Ten years later, Kambere received a letter from the Ministry of Children and Family Development informing him that his file had been closed. He says realizing he had been watched for all those years was “more traumatic than the moment they showed up at my doorstep”.

Kambere thought of the many refugees arriving from camps who were uneducated and the similar challenges they might face and decided to start an initiative to help them navigate the different systems in Canada.

“Occasionally [people here] think [refugees] just come here for a good life. And even … [they’ve] were saved from a situation that their governments created,” he says.

“It might be a better life, yes, but it’s not their choice.”

According to Kambere, this misperception of refugees creates a barrier to healing, perpetuating their trauma, which creates a burden on the Canadian healthcare system.

Racial trauma

Marie Jolie Rwigema, a postdoctoral associate at the University of Calgary’s faculty of social work, says the lens of racial trauma is missing in mental health services.

“People’s reasonable responses to racism are understood as psychological pathologies, on the one hand,” she says. “On the other hand, people’s traumas are not recognized because racism is so normalized. So, [it’s] both as overdiagnosis and underdiagnosis.

She gives the example of a young black man who may be referred to a community service provider for anger management advice, but the approach does not include exploring the reasons for his anger.

Youth outreach to Umoja to foster connection and mental wellbeing during the pandemic. (Photo courtesy of Umoja).

“The trauma is not just about your coping mechanisms, but the fact that you are in an ongoing context of violence that is directed at you because (of being) Black,” Rwigema explains. “So it’s collective. It’s individual. It is cumulative. »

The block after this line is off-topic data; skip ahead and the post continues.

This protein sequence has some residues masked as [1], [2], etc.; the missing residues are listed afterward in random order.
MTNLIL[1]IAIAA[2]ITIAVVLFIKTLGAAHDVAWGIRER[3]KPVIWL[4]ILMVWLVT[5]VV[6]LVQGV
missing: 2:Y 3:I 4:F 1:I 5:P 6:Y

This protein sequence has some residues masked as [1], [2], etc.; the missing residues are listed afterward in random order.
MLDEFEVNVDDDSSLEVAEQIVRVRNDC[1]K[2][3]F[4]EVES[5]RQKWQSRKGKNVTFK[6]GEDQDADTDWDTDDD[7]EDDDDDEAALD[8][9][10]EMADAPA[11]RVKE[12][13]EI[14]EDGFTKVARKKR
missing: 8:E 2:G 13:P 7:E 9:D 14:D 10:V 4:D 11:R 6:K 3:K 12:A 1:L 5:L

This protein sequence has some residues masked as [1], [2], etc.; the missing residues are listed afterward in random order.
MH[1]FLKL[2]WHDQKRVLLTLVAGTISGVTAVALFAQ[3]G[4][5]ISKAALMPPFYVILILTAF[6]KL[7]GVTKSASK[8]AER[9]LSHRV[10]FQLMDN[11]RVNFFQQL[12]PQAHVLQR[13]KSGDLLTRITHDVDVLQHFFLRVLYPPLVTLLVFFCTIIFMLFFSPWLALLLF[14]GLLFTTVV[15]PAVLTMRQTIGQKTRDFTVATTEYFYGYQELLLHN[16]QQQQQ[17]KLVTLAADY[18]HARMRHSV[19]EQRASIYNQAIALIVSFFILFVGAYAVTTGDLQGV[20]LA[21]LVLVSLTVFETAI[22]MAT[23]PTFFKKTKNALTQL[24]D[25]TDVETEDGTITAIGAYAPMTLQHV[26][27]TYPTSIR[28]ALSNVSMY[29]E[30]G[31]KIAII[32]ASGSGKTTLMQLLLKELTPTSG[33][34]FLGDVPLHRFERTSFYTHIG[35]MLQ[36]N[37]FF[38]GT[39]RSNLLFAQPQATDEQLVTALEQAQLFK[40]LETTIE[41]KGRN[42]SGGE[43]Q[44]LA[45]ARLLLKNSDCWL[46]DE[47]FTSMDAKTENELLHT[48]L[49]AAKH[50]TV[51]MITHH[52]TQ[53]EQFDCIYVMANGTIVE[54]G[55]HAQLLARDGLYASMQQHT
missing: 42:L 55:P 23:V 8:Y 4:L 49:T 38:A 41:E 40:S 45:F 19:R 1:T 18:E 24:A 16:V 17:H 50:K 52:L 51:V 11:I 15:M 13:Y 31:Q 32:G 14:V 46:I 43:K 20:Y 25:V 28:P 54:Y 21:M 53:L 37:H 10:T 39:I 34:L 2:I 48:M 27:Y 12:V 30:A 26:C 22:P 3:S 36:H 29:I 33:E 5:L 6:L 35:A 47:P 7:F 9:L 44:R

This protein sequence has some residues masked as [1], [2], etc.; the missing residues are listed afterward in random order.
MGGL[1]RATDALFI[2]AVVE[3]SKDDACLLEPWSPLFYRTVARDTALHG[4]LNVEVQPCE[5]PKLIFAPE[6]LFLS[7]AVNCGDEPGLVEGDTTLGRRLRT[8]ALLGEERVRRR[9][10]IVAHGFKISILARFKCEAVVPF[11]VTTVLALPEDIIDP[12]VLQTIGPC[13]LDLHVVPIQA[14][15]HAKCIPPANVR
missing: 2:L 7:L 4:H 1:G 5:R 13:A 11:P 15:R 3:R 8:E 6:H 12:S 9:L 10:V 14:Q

Yohani says recent research shows that post-migration trauma impacts refugees more than pre-migration trauma because “it’s actually not safe in the new environment”, especially for people facing the systemic anti-black racism.

According to her, this underscores the fact that mental health must go beyond the treatment of clinical symptoms and consider all social determinants of health, including housing, employment and access to justice.


One of the recommendations from participants in the mind mapping study was for mental health service providers to work with communities to help them identify issues of concern and share their own knowledge, which could then be incorporated into services.

Traditional service providers need to hire more practitioners from countries where refugees come from, says Kambere, which would require dismantling systemic barriers for migrants with non-Canadian qualifications.

According to King and Yohani, more research and training is needed, requiring reliable funding that will allow them to build on the work done so far.

King says courses like an Afrocentric perspective on social work, which she is currently teaching with a colleague for the first time, also need to be incorporated into the university curriculum.

According to Yohani, there is also a need to create space for knowledge that has been silenced and marginalized.

This is increasingly relevant given Canada’s changing demographics, she says.

“A Eurocentric worldview no longer truly reflects the Canadian population and (of) whom the social workers, psychologists, psychiatrists…will serve.

ALBERTABlack RefugeesBritish ColumbiaCalgaryEdmontonMental Health Refugees